• If you wish to refute what I say, then do so.
    But to refute what someone says one should first address what they have said and then present a logical counter argument.
    You do neither Mr MacD.
    You just spout rhetoric and make lame presumption of moral high ground.
    And of course there is the usual trick:. ‘He should know some of those that took such action as I do’.
    Are you suggesting that I don’t Mr MacD?
    Have you ever met a Haitian that has carried out such a journey?
    Have you ever met an African who has tried to get to Europe in such a manner?
    Have you ever sat down and had a beer with a people trafficker Mr MacD?
    You like to put yourself across as such an expert but fail to even comprehend that this is an issue that occurrs throughout the world.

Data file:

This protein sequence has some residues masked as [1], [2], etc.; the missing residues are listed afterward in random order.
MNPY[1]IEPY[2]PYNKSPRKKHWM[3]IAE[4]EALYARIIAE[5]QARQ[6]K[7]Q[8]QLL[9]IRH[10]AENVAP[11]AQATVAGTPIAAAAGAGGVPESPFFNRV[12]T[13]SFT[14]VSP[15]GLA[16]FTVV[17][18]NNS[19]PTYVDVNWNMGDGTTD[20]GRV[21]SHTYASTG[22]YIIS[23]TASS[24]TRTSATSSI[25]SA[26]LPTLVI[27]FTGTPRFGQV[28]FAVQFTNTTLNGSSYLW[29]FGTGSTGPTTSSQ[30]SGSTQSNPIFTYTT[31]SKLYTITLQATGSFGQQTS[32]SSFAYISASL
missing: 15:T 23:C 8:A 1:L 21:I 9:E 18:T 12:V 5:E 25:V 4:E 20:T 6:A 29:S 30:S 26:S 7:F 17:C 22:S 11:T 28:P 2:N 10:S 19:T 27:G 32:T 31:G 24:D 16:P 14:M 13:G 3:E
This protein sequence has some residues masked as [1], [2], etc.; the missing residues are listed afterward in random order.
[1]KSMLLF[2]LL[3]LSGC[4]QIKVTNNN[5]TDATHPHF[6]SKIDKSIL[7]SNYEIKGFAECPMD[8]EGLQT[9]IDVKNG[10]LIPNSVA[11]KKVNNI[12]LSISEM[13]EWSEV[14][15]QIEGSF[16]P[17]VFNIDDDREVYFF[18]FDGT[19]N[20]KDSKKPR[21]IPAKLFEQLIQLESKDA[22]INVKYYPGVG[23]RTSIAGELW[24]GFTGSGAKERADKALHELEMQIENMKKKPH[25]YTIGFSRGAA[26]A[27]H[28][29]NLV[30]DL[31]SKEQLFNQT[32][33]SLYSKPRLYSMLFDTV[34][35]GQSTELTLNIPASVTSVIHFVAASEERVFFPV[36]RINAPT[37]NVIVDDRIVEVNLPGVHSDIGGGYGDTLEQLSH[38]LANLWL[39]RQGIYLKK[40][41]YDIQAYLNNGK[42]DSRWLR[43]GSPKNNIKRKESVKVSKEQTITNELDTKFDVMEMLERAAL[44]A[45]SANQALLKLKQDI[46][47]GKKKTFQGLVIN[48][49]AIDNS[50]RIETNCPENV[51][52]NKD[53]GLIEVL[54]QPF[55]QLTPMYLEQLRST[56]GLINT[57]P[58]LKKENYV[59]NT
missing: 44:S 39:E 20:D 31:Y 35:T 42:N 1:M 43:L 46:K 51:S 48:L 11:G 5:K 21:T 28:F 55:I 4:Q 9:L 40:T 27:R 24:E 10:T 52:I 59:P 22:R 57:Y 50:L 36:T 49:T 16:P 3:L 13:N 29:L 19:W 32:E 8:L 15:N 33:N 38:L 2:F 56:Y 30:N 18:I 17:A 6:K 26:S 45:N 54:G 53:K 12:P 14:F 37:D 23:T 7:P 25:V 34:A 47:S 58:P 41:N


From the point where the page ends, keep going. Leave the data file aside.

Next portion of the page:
All I’m getting from you on this Is a failure to actually address the issue and the usual use of any given issue as another opportunity to pour out political rhetoric.

  • It is typical of Nick’s “balanced” view that he holds the US responsible for “beckoning Cubans into the sea to risk their lives.”
    What evident nonsense! He should know some of those that took such action as I do – it might just introduce a touch of humility and a need to apologize to those who risked their lives and to recognize the sacrifice of those who died in their endeavors to find freedom. The culprits responsible for those deaths were the Cuban Communist totalitarian dictators – the brothers Castro, not the US Government. To quote Nick himself and in response:
    It is always a great shame that people try to strip these tragedies of the context within which they occur in order to make startlingly cheap political points.”

  • How bizarre that Mr MacD cannot appreciate anything or comment on anything without trying to squeeze in some politically biased swipe.
    Just to put this latest biased MacD remark into some kind of logic-based context:
    All over the world people die in their attempts to get from the poorer parts to the wealthier parts. It is a tragic testament to the world’s inequalities.